In conclusion we can say that the teacher can use a variety of test formats, such as multiple-choice questions, transfer of information; reordering the words, describe a picture, listening to the instructions to check the language skills of his/her students. Every teacher has to choose him/herself the tasks that will be appropriate to their way of teaching and the needs of the students.

Below we have attached the table of four language skills and test formats applicable for each skill.


Language Skills


Test Formats

Reading skills

1.       1 Multiple-choice items

2.       Short answers test

3.       Cloze test

4.       Gap-filling test

5.       False/true statement


Listening skills

1.      Multiple-choice items

2.      False/true statements

3.      Gap-filling tests

4.      Dictations

5.      Listening recall


Writing skills

1.        Dictations

2.        Compositions

3.        Reproductions

4.        Writing stories

5.        Writing diaries

6.        Filling-in forms

7.        Word formation

8.        Sentence transformation


Speaking skills

1.    Retelling stories

2.    Describing pictures

3.    Describing people

4.    Spotting the differences

Chapter 6

Analysis of the Test of English as a Foreign Language and Cambridge First Certificate test according to test design criteria.

The present chapter deals with the practical part of the research. It will be based on the analysis and comparison of two proficiency tests formats TOEFL (The Test of English as a Foreign Language) test and CFC (Cambridge First Certificate) test. We will start with the brief description of their overall features; afterwards we will make an attempt to contrast them and draw relevant conclusions.

The first test to be discussed is Cambridge First Certificate test. It will usually consist of five papers: reading with the duration time 1 hour and 15 minutes, writing -1 hour 30 minutes, use of English -1 hour 15 minutes, listening - 40 minutes and speaking approximately 14 minutes. There is no absolute pass mark, but the candidates need to get about 60% of the total marks to pass with a Grade C (Prodromou, 1998:6-7).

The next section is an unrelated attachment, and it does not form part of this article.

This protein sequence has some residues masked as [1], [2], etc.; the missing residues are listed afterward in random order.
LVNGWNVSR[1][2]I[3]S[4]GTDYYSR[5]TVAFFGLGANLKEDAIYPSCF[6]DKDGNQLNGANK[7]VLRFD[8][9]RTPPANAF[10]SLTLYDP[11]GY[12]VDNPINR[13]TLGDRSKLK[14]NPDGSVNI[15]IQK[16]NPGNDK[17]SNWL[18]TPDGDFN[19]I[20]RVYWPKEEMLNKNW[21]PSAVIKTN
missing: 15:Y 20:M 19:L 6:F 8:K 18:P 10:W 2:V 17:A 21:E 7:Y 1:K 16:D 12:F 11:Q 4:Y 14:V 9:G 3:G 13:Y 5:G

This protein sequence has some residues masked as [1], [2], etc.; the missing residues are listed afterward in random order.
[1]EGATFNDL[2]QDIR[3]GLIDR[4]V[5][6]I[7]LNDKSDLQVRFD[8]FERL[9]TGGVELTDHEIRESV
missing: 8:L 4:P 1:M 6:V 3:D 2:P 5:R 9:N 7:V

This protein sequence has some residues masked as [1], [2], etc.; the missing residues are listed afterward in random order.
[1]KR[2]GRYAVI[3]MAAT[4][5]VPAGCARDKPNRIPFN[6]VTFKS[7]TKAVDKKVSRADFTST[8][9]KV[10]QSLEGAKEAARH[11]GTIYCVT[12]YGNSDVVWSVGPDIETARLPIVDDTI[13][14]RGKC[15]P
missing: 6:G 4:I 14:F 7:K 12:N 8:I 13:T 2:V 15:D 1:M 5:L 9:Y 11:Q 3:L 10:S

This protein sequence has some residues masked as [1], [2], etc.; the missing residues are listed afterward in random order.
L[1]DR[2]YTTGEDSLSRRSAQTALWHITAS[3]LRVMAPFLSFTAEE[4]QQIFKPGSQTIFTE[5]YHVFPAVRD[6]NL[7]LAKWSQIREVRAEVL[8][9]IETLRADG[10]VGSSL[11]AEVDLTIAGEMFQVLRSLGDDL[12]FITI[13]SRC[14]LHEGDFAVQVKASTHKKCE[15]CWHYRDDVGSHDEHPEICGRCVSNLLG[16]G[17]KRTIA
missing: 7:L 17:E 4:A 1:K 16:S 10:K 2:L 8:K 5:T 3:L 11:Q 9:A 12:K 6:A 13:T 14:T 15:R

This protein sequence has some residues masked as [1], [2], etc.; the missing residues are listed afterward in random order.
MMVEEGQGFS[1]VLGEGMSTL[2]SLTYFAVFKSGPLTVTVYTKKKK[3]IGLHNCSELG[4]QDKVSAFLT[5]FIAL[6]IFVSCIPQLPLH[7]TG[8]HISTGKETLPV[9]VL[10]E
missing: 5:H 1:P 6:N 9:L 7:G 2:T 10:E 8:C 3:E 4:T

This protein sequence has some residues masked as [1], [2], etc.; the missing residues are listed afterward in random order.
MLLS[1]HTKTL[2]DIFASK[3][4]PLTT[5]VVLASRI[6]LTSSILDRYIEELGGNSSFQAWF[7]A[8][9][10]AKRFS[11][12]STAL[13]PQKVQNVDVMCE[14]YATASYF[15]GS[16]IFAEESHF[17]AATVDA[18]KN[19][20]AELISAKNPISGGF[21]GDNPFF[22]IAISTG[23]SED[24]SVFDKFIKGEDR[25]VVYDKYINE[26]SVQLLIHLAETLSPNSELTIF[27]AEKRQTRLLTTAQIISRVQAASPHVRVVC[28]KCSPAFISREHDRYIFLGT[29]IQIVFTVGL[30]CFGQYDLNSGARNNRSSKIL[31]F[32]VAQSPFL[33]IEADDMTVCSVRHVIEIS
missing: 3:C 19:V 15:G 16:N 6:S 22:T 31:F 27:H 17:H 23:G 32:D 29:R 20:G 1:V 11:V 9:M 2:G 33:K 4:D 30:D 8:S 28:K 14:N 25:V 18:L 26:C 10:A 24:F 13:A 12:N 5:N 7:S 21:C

TOEFL test is an examination that intends to evaluate the level of the English language of a foreign speaker (Gear, 1996:3-4). Moreover, it is commonly one of the aspects included into the entrance exams of any university in the USA. The institution the person requires the test for could implement the demanded score here. Nevertheless, the highest score does not differ from that of the CFC. TOEFL test as CFC test consists of four different parts: listening comprehension that occupies approximately 35 minutes and consists of three parts, structure and written expression with time limit 25 minutes composed of two tasks and reading comprehension 55 minutes, consisting of several passages.

Here we can notice some differences between CFC and TOEFL tests: when TOEFL test consists of just four parts, CFC includes a speaking part more. Moreover, each part of each test will include a various range of tasks, i.e. each part TOEFL test will mainly be composed of two tasks, whereas CFC will classically contain four different activities.

Doing the tests in both cases the students will get special answers sheets where they will have to mark the answers they think are the right ones. The instructions before the taking the test usually warn the participants not to write in the books with questions. Moreover, both tests are checked by the scoring machine, therefore the students should be aware of what type of marking the answers they have to use. In both cases it should be a black lead pencil for the scoring machine to read. The answers should not be circled or lightly marked; in TOEFL test the students are supposed to fill in an oval answer with a letter inside corresponding to the question, whereas in CFC the students will have to fill in a small rectangular under a certain letter. Together the two tests remind the participants to choose only one answer. If the student changes his/her mind and decides to choose another answer, s/he can easily rub out the previous answer.

We can call the both tests valid, for they test what is supposed to be tested and measured and they usually have the same format and length; regarding reliability, we cannot say exactly whether there is reliability or not, for if the student was not lucky for the first time taking the test, s/he can study hard and take the test again for the second time and, thus, score a better result.

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2009 .